Public Comment

Points of appeal re: 2211 Harold Way

Margot Smith
Monday November 30, 2015 - 03:04:00 PM

These are my continuing concerns about the 2211 Harold Way development
to be included in my presentation on Tuesday, Dec. 8th.

The City and outside consultants relied solely on information provided by
Mr. Rhoades and company. What proof do you have that this information is accurate?

Is the Planning Department required to prove the statements of the developer are in fact accurate?
If the Planning Department is not required to check on the validity of the developer's data, who is?
Must it be we appellants? Shouldn't it be the City? There is something wrong with this process.

1. Earthquake Safety: The report from Tipping Structural Engineers regarding the
basement cinema construction under the Shattuck Hotel was based on documents
provided by Rhoades and company, and did not involve an actual inspection of the site.
Can theaters really be built there? In case of structure failure, who is liable?

2. Economic Viability:
The staff and outside consultant state that the theater complex built by Rhoades et al
will require a subsidy of $1.35 million into perpetuity and that the city would need to
subsidize the theater by $525,000 a year. Can you guarantee that the city and developer
will be willing to subsidize the theater into perpetuity?

Landmark theaters may well look at the theater's low capacity, earthquake vulnerability and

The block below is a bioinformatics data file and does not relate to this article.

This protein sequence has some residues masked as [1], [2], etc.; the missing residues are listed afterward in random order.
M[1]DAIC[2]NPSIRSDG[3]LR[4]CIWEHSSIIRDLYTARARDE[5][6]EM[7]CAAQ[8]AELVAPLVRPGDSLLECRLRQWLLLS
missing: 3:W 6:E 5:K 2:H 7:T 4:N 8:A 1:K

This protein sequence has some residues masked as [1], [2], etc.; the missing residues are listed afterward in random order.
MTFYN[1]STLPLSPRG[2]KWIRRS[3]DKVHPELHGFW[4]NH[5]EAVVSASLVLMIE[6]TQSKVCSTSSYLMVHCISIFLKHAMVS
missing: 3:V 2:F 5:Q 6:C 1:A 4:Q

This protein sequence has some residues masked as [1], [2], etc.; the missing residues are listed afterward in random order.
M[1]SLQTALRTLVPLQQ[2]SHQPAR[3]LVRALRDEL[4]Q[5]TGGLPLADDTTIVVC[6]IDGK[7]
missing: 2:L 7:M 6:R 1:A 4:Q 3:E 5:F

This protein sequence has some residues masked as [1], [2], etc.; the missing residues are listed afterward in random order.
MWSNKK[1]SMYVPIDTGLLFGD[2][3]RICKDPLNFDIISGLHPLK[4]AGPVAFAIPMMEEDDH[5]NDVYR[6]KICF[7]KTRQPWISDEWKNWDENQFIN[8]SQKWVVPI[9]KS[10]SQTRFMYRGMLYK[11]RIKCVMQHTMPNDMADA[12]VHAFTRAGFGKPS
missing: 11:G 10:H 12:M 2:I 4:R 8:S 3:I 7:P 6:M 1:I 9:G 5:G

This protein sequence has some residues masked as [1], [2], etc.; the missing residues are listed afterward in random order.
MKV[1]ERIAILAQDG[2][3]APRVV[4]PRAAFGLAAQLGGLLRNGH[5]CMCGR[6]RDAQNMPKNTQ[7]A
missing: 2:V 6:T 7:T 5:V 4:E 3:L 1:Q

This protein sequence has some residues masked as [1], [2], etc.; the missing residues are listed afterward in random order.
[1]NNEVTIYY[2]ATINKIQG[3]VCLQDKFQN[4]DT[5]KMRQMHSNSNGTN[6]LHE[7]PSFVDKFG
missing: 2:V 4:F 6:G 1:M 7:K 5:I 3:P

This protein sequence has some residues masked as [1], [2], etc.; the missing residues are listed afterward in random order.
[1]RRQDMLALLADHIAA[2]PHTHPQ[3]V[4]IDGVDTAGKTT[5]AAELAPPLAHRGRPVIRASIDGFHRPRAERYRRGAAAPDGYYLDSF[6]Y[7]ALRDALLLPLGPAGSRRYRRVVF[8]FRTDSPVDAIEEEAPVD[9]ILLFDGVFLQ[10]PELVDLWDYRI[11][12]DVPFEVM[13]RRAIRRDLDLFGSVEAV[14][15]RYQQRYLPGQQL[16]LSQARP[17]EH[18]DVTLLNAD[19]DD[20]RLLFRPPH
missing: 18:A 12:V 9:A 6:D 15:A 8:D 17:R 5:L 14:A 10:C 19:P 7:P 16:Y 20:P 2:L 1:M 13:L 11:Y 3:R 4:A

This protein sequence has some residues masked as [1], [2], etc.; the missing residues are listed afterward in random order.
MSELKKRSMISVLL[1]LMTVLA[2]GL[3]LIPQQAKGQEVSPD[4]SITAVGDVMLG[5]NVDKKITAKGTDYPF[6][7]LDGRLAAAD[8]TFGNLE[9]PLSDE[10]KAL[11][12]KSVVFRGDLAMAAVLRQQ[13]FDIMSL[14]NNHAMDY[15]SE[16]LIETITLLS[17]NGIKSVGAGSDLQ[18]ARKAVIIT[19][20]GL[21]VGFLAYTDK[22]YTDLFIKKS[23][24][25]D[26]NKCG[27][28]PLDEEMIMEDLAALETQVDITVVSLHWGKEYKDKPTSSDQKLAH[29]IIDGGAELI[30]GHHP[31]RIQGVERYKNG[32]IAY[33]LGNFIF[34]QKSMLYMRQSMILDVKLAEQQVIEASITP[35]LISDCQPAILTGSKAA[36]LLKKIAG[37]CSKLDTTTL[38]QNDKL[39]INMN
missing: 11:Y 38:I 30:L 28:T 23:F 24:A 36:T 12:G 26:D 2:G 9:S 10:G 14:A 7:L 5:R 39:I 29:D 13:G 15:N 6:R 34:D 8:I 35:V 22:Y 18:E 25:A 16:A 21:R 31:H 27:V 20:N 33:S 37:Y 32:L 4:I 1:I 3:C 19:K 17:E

low profit margin and say "No, thank you."

Since the movie theaters are a major economic engine for downtown Berkeley,
what will happen to the downtown businesses that rely on movie patronage?

3. ABAG Requirements are not met.
In ABAG’s Determination for Berkeley, Berkeley residents should have access
to quality housing at a range of prices and rents,and that new housing should be
developed to expand housing opportunities in Berkeley to meet the needs of all groups.”

2211 Harold Way housing rents are affordable only for those with yearly incomes of at
least $155,625 to $465,000, assuming that housing is one third of their earnings.

The staff report states the "Project will include residential, commercial and cinema
uses that allow people who live, work and learn in Downtown to meet daily needs on foot."
However, according to the US Census, 2013, the average time to work for Berkeley
residents is 26.9 minutes. They are not working in Downtown Berkeley.

"The Project will promote transit as an efficient and attractive choice through its location."
This is wishful thinking at best given our already crowded public transit system.

4. The 2211 Harold Way project proposed by Rhoades et al violate
provisions of Measure R passed in 2010.

“Measure R: Shall the City of Berkeley adopt policies to revitalize the downtown and help
make Berkeley one of the greenest cities in the United States by meeting our climate
action goals; concentrating housing, jobs and cultural destinations near transit, shops
and amenities; preserving historic resources; enhancing open space; promoting green
buildings; and calling for 2 residential buildings and 1 hotel no taller than our existing
180 foot buildings and 2 smaller office buildings up to 120 feet?”

2211 Harold way is taller than 180 feet.
The only jobs it provides are people working at the building.
It increases strain on the existing infrastructure without relief.
The theaters are an historic resource which is not guaranteed.

Lack of earthquake safety, questionable economic viability and green goals, noncompliance
with Measure R passed by Berkeley voters in 2010, and the inadequate staff report should
be sufficient reasons for the Berkeley City Council to reject the permit allowing 2211 Harold
Way to proceed.